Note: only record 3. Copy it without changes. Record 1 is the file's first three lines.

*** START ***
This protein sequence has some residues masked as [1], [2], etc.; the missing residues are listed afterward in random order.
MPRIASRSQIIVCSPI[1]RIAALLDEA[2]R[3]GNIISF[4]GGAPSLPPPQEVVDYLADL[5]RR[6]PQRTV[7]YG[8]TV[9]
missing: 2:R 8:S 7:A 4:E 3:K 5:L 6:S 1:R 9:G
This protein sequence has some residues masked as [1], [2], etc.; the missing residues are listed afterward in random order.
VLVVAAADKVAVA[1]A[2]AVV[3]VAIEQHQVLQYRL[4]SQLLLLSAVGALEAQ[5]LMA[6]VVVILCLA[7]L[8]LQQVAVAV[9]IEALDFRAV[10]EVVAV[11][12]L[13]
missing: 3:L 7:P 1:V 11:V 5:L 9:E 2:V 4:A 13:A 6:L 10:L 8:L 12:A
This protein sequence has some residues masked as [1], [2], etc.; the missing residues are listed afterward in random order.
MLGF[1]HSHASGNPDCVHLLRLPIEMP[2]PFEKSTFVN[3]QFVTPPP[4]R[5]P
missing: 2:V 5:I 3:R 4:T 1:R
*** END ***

This protein sequence has some residues masked as [1], [2], etc.; the missing residues are listed afterward in random order.
MLGF[1]HSHASGNPDCVHLLRLPIEMP[2]PFEKSTFVN[3]QFVTPPP[4]R[5]P
missing: 2:V 5:I 3:R 4:T 1:R